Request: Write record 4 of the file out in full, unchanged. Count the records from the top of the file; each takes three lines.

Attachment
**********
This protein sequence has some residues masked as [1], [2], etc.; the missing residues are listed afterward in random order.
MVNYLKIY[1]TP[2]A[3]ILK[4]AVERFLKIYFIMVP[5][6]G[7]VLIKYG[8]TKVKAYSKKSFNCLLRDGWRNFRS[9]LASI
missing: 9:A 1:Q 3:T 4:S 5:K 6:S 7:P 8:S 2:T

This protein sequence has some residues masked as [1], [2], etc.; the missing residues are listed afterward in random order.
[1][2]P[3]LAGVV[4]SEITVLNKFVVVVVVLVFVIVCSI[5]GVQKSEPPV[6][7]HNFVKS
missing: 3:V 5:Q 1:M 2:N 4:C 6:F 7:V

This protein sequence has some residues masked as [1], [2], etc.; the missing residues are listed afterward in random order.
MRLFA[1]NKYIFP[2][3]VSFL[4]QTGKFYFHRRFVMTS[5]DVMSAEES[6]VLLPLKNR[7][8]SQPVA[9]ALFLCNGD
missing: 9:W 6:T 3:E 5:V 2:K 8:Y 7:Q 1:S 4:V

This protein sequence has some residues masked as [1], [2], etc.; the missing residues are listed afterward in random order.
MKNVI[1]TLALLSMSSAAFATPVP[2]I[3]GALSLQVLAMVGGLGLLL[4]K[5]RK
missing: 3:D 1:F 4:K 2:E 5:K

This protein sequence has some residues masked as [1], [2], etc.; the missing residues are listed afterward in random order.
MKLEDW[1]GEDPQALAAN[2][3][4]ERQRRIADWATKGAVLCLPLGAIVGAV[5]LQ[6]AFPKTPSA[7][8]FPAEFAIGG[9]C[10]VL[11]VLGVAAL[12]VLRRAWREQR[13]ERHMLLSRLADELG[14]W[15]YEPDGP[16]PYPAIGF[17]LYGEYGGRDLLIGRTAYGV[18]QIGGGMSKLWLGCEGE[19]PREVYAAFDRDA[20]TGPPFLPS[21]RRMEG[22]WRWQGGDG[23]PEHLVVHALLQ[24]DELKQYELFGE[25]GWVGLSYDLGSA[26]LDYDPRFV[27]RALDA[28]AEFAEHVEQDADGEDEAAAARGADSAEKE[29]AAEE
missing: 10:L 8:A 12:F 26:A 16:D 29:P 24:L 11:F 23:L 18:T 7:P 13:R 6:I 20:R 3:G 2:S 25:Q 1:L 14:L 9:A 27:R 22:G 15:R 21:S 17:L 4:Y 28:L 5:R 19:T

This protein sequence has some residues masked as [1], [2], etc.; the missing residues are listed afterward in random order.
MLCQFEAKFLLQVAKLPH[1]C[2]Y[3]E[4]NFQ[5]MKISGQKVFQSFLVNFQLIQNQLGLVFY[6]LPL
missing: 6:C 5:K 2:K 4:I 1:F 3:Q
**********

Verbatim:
This protein sequence has some residues masked as [1], [2], etc.; the missing residues are listed afterward in random order.
MKNVI[1]TLALLSMSSAAFATPVP[2]I[3]GALSLQVLAMVGGLGLLL[4]K[5]RK
missing: 3:D 1:F 4:K 2:E 5:K